The promise of a gaming mousepad is somewhat intangible—"more precise mousing." But can you really tell if it's letting you headshot more dudes? Razer's Vespula, however, offers something you can feel: Two completely different mousing surfaces in one.
Thirtee-five dollars, retail—meaning you'll probably be able to find it for cheaper.
An aggressively (m)angled rectangle, Vespula is hard mousepad with two distinct surfaces, one on each side: A "precision" surface, which is textured and bumpy, like the softer side of side of sandpaper, and a speed side, which is smooth, not unlike the glass trackpads on MacBooks. The difference between the two is immediately apparent—when applying the same amount of force to the mouse, it moves half the distance on the precision surface. So, if you're sniping, the precision side is better, since make more subtle movements by default. If you need zip all over the pad with quickness, the speed side is a better bet.
The large groove cut into the bottom of the pad is for a gel wrist rest, which is a nice idea in theory, but it's way too tall—no matter how I positioned my chair or wrist, it wasn't comfortable in the slightest. And I wish there was more mousing area, too.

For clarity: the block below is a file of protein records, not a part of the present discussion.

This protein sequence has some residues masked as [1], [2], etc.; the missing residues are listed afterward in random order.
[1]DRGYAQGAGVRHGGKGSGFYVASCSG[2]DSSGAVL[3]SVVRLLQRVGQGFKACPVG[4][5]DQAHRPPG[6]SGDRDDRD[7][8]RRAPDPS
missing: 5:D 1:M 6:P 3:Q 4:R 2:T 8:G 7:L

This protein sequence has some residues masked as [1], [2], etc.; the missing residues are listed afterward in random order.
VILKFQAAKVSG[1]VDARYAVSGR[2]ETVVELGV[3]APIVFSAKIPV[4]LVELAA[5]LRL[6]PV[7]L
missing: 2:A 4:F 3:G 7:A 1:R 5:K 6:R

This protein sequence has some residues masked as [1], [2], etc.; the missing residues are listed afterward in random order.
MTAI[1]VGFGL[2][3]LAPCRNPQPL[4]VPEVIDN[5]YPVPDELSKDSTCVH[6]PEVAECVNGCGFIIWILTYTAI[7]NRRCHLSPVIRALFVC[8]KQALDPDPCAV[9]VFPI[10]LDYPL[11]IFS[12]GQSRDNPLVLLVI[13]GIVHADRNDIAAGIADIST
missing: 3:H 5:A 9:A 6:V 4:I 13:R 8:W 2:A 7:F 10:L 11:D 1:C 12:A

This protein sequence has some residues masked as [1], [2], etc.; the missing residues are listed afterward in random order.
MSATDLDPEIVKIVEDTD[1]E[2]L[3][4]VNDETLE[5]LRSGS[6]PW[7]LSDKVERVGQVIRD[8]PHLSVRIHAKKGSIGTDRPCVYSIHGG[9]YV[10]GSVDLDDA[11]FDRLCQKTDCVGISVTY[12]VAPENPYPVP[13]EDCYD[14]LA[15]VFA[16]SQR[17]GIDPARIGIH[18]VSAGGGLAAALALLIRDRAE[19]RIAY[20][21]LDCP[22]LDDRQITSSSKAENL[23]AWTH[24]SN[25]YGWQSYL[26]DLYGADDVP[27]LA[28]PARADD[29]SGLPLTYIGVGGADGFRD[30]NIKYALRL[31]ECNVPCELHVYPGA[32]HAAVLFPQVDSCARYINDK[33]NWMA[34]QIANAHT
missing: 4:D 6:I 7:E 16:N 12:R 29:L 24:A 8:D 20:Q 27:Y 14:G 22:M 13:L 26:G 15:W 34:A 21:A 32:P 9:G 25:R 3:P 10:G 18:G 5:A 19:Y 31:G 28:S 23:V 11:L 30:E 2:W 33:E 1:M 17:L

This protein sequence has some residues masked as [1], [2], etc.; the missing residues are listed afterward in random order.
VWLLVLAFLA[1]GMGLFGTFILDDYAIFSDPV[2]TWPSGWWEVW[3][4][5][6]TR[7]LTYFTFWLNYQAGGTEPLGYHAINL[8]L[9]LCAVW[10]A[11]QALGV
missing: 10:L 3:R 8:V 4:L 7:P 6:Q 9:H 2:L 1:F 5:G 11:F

There's also no way to dynamically switch between the different surfaces—believe it or not, it's annoying to flip the pad around mid-gun fight (stupid physics!).
To me, what's most important about a pad beyond the fact that it works is how it feels, since the micron-level measurements companies bloviate about are beyond all but the most anal of gamers. The Vespula's a good mousepad. Tracking's undeniably accurate. But the question of exactly how much more precise Vespula is versus a regular pad for gaming is nearly rendered moot by the fact it offers the very tangible benefit of two very different mousing surfaces that each have a distinct feel. At least one of them, you're sure to like.
Two mousing surfaces, one pad
Average sized, but more tracking area would be nice
The wrist rest sucks